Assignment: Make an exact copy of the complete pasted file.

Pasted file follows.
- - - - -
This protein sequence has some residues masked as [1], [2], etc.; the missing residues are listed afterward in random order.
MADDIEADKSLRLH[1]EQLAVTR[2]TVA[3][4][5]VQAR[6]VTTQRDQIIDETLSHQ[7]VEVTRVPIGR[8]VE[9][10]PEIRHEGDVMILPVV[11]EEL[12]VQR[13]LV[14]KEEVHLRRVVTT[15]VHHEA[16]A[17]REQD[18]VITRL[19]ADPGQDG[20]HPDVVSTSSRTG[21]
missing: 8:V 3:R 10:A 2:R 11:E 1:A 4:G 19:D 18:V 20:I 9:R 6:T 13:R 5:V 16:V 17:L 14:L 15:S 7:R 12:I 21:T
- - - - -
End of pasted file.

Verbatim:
This protein sequence has some residues masked as [1], [2], etc.; the missing residues are listed afterward in random order.
MADDIEADKSLRLH[1]EQLAVTR[2]TVA[3][4][5]VQAR[6]VTTQRDQIIDETLSHQ[7]VEVTRVPIGR[8]VE[9][10]PEIRHEGDVMILPVV[11]EEL[12]VQR[13]LV[14]KEEVHLRRVVTT[15]VHHEA[16]A[17]REQD[18]VITRL[19]ADPGQDG[20]HPDVVSTSSRTG[21]
missing: 8:V 3:R 10:A 2:R 11:E 1:A 4:G 19:D 18:V 20:I 9:R 6:T 13:R 5:V 16:V 17:L 14:L 15:S 7:R 12:I 21:T